What we should get: France has very good HUMINT resources both from its links with its former colonies security forces and from its own forces. A detachment of 13e RDP ( a specialist human intelligence unit) has been deployed in Northern Cameroun since 2013, which should be useful. An intelligence fusion centre, coordinating intelligence and routine information from Chadian, Nigerien and Camerounian military, police, customs and gendarmes, combined with French SF and other intelligence assets would contribute immensely identifying enemy safe, transit, training and staging areas across the border for follow up strikes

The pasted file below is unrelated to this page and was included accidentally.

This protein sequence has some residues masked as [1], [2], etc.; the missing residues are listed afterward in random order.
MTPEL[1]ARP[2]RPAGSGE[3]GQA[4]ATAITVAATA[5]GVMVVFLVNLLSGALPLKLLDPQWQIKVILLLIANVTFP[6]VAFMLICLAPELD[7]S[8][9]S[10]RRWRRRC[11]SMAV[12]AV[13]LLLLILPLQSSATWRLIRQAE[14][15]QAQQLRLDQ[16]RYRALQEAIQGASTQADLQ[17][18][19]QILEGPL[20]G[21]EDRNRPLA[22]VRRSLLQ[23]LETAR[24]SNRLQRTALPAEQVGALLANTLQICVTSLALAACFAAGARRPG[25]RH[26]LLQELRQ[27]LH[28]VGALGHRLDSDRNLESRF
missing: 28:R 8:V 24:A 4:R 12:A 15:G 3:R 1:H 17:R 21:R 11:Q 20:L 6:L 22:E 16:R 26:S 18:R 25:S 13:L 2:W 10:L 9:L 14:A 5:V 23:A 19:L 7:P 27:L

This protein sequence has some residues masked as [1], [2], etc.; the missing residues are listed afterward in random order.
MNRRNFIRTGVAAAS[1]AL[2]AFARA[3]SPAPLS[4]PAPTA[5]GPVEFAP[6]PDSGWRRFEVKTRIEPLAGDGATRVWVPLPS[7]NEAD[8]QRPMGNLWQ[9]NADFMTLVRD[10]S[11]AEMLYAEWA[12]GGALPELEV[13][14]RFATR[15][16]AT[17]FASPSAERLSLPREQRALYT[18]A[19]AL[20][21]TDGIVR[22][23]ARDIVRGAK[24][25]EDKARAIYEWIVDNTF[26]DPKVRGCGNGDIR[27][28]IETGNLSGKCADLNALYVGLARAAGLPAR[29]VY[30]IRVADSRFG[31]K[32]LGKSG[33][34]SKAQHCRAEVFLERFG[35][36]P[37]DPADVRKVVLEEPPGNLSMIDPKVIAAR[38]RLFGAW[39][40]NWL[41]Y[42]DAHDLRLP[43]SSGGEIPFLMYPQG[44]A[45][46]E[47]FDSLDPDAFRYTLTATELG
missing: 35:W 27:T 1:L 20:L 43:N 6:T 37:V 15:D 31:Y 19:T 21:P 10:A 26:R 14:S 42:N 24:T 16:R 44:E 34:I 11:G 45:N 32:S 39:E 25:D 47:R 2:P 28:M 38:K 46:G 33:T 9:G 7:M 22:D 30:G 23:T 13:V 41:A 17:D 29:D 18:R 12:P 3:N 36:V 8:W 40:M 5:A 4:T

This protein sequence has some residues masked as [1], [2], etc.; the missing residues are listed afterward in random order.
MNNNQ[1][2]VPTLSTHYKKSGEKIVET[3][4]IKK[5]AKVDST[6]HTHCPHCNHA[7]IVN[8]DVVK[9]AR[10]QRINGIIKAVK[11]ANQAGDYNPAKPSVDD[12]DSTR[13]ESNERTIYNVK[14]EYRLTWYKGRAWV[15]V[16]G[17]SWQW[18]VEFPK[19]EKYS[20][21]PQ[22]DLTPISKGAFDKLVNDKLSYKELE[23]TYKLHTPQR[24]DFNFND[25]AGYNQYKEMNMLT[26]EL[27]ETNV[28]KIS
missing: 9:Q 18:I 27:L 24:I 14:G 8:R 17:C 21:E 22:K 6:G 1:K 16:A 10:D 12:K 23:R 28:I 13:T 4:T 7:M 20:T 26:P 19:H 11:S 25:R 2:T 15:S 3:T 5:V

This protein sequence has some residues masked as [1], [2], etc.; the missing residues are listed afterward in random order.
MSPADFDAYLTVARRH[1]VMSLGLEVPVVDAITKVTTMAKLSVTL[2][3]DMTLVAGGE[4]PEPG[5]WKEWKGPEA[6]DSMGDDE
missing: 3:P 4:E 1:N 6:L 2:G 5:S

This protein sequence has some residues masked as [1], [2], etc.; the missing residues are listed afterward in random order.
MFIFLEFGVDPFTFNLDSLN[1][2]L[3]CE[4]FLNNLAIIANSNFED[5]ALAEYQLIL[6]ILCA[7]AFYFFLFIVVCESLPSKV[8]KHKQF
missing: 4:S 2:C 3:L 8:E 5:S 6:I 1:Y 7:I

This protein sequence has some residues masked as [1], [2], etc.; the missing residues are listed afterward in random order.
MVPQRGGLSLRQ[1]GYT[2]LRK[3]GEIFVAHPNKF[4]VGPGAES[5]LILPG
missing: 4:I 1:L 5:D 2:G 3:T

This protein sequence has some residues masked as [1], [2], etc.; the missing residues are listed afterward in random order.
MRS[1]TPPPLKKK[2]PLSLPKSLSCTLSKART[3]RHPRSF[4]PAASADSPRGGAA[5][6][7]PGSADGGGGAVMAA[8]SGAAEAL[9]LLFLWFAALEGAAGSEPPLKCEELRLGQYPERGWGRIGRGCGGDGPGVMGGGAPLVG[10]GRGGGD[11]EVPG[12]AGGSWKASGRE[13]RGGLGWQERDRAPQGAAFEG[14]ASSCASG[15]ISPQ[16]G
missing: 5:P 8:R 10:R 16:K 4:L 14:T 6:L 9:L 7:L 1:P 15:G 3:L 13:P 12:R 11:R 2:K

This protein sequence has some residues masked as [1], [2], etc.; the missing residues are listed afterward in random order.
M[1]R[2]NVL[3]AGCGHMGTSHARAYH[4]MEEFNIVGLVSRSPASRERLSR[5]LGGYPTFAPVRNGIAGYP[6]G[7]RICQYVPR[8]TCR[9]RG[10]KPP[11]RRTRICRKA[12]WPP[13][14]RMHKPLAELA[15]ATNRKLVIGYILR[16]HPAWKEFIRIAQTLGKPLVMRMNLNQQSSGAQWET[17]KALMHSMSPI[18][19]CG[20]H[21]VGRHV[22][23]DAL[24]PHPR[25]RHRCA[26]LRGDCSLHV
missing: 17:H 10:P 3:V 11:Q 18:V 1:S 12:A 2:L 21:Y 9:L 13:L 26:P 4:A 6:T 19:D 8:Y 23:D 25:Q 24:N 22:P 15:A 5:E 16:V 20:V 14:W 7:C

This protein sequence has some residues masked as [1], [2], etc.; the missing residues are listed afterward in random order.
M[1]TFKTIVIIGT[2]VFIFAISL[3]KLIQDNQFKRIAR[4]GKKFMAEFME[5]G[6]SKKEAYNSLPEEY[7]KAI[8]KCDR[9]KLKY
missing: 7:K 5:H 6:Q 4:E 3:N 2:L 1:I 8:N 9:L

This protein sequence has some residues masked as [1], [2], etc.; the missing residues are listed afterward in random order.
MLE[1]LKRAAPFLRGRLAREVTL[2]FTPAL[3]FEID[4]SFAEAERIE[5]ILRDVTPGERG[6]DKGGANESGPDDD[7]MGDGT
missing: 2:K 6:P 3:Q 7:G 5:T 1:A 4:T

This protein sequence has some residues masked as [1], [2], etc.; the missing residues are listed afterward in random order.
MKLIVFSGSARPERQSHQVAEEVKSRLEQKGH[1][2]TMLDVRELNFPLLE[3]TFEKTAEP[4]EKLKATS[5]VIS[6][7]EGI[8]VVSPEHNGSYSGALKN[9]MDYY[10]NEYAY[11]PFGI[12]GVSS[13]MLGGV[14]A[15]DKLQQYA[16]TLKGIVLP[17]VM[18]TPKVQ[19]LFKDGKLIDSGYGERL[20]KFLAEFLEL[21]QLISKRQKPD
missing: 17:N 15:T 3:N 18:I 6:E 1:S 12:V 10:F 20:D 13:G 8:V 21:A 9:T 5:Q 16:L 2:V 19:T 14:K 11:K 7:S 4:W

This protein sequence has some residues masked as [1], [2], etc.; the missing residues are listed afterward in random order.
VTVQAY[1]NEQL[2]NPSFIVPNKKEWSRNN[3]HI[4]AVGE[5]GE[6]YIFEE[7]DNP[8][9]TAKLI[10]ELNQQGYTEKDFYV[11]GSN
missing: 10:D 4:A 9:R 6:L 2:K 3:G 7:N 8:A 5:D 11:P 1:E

What they offered: satellite and intelligence assets

What they want: the Chinese now being a potential superpower and the best thing since sliced bread cannot afford to be left out and possibly concede the ground they have made against the west in terms of African relations thus they will take part in whatever way they can. It is also a good way of demonstrating that not all their satellites fall out of the sky after a few months in orbit

What we want: China is always a good nation to play off against the Western powers. They are also keen to sell just about anything to anyone. The Chinese I would suggest are the long game in all of this, once we have identified the gaps in our capabilities and our immediate needs, the Chinese will be best placed for a condition free, technology transfer deals.


What they offered:  an ECOWAS intelligence sharing mechanism and an ECOWAS force for northern Nigeria